19 19 Banking Act of 1933 (Glass-Steagall Act) and Banking Act1935 Created the ____________  Established FDIC insurance (safety net).  Initially insured $2,500/account _________________ commercial banking from the securities industry  Disallowed banks to provide investment banking services, underwrite corporate stocks and bond. Prohibited interest on ______________________and restricted such deposits to commercial banks (Reg Q)  Put interest-rate ceilings on other deposits (Reg Q) Disallowed banks to sell __________________ No interstate banking

20 Copyright 2014 by Diane Scott Docking 20 Erosion of Glass-Steagall Bankers complained about restrictions of Glass-Steagall, so erosion began:  Banks set up BHCs to circumvent restrictions BHC Act of 1956  Community Reinvestment Act of 1977  DIDMCA of 1980  DIA of 1982  FIRREA of 1989  FDICIA of 1991  Riegle Neal Act of 1994  Gramm-Leach-Bliley Act of 1999  FDIRA of 2005

21 Copyright 2014 by Diane Scott Docking21 Bank Holding Companies Established to circumvent restrictive regulation:  operate banks in more than one state  engage in activities not permitted commercial banks investment banking activities, investment advice, brokerage services, credit cards, leasing, etc.)  issue commercial paper and use nondeposit sources of funds  increase accessibility to capital  decrease risk through diversification

22 Copyright 2014 by Diane Scott Docking22 Bank Holding Companies An organization that owns controlling interest (25%) in one or more commercial banks  OBHC (One BHC)  MBHC (Multi BHC)

23 Copyright 2014 by Diane Scott Docking23 Bank Holding Company Act of 1956 & Douglass Amendment of 1970 The Bank Holding Company Acts were a reaction to the growth of Bank holding companies in the U.S.  Gave the Federal Reserve control over the formation of multibank and single bank holding companies and their acquisition of banking and non-banking concerns  Forbade BHCs from acquiring banks in other states unless the acquisition is specifically authorized by state law  Stipulating that any non-banking activities of a BHC must be “closely related to banking”  Under the Section 20 loophole in the act investment banking income limited to 25% of total income

24 Community Reinvestment Act (CRA) of 1977: regulators encourage (and often require) lending to socially important sectors of the economy (e.g., housing, farming)  Objectives Prevent redlining & steering  discriminatory practices Encourage lending to disadvantaged groups (subprime) Encourage banks to lend to startups and engage in loans to micro businesses Use of innovative or flexible lending practices to assist low or moderate income individuals Community Reinvestment Act (CRA) of 1977: regulators encourage (and often require) lending to socially important sectors of the economy (e.g., housing, farming)  Objectives Prevent redlining & steering  discriminatory practices Encourage lending to disadvantaged groups (subprime) Encourage banks to lend to startups and engage in loans to micro businesses Use of innovative or flexible lending practices to assist low or moderate income individuals 24Copyright 2014 by Diane Scott Docking Community Reinvestment Act of 1977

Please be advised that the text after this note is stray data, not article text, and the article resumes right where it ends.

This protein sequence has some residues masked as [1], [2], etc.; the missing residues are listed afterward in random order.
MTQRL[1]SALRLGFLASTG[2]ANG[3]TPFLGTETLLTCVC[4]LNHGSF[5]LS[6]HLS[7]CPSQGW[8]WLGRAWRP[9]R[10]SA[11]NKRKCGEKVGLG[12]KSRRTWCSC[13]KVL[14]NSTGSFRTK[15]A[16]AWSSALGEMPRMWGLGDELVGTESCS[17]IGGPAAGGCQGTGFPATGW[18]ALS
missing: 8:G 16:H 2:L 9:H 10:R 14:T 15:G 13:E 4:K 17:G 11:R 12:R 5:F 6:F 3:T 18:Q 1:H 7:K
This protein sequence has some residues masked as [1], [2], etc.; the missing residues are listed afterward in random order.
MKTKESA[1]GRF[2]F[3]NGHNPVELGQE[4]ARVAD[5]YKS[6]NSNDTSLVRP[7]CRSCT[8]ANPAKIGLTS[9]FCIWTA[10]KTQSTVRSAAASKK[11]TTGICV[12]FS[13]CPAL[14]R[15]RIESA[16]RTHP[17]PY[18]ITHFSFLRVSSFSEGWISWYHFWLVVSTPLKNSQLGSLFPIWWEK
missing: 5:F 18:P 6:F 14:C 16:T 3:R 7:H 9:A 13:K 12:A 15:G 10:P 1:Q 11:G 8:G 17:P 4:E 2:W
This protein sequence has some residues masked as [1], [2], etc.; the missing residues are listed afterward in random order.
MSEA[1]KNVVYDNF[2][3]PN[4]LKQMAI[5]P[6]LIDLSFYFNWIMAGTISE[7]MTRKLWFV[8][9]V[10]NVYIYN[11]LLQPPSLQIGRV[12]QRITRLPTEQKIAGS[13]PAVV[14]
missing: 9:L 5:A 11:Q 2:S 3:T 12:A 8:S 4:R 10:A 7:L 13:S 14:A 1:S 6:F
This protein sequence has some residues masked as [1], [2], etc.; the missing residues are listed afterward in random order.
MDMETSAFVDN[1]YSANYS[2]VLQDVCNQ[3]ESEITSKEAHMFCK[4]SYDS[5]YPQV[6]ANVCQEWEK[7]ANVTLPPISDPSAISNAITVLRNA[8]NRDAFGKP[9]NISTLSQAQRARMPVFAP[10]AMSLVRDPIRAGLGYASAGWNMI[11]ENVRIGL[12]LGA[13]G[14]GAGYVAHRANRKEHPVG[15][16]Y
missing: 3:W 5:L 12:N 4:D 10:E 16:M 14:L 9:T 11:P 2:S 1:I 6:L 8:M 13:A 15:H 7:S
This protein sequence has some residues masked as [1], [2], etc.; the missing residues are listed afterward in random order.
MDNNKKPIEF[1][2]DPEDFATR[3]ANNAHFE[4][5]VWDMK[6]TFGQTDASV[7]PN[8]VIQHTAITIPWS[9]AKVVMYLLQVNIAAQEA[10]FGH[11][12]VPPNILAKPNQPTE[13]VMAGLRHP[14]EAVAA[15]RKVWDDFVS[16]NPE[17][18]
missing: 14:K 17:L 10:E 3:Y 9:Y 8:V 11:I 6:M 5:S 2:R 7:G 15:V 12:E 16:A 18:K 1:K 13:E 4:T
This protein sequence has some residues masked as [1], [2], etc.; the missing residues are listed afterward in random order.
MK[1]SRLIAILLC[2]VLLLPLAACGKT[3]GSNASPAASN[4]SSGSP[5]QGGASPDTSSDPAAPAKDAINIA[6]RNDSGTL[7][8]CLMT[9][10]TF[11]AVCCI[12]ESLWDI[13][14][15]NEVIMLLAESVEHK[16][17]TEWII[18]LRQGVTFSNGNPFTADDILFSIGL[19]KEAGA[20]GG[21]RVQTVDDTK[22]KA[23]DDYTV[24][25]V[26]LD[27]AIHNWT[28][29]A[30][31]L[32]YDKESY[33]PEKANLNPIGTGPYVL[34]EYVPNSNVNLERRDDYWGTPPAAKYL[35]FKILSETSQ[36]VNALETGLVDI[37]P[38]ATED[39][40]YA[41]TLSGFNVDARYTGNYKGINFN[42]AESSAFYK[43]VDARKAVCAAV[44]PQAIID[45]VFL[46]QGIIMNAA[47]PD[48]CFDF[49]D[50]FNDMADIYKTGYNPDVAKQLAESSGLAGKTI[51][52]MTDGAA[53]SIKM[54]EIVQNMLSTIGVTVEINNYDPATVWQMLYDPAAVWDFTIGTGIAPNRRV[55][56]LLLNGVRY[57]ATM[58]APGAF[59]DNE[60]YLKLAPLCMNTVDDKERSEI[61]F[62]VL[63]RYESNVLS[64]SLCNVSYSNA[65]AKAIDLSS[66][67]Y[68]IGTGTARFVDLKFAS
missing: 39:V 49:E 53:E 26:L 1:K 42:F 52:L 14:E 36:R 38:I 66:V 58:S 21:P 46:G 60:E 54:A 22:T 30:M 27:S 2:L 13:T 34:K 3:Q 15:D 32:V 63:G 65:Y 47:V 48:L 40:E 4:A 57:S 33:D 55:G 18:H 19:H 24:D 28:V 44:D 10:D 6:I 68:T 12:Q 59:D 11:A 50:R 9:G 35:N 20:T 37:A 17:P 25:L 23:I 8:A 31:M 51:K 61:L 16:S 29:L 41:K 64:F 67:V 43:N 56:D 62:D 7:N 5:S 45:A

25 Depository Institution Deregulation and Monetary Control Act (DIDMCA) 1980 First of Deregulation Acts Phased Out Interest Rate Ceilings (Reg Q) Allowed Interest to be Paid on Checking Accounts (NOW Accounts) Term Transaction Account Created – All Institutions with These Accounts Subject to Reserve Requirements 25 Copyright 2014 by Diane Scott Docking

26 Depository Institutions Act of 1982 (aka: Garn-St. Germain Act 1982) Continued the Deregulation of DIDMCA Created Money Market Deposit Account FDIC Could Arrange Mergers Across State Lines if Needed Loan Limits were Liberalized Banks in Need of Capital Could Get It From the FDIC 26 Copyright 2014 by Diane Scott Docking

27 Financial Institutions Reform, Recovery and Enforcement Act (FIRREA) 1989 Created in Response to Large Number of Bank and S&L Failures Combined FDIC and FSLIC into the FDIC and Dismantled S&L Regulatory Body Created the RTC to Take on the Assets of Failed S&Ls  $50 Billion Authorized to Handle Failed Institutions (Later Increased) Created OTS Allowed Bank Holding Companies to Purchase Savings Banks 27 Copyright 2014 by Diane Scott Docking

28 FDIC Improvement Act (FDICIA) 1991 A small move towards Re-regulating the Industry Requires Regulators to Take Prompt Corrective Action (PCA) When a Bank has Problems Prompt Corrective Action Based on the Capital Position of the Bank Requires Regulators to Develop New Standards for the Banks They Regulate 28 Copyright 2014 by Diane Scott Docking

29 Riegle-Neal Interstate Banking and Branching Efficiency Act (Riegle-Neal Act) 1994 Allows full interstate branching Promotes further consolidation  Bank Holding Company Can Acquire Banks Nationwide  Consolidation of Interstate BHCs into Branches 29 Copyright 2014 by Diane Scott Docking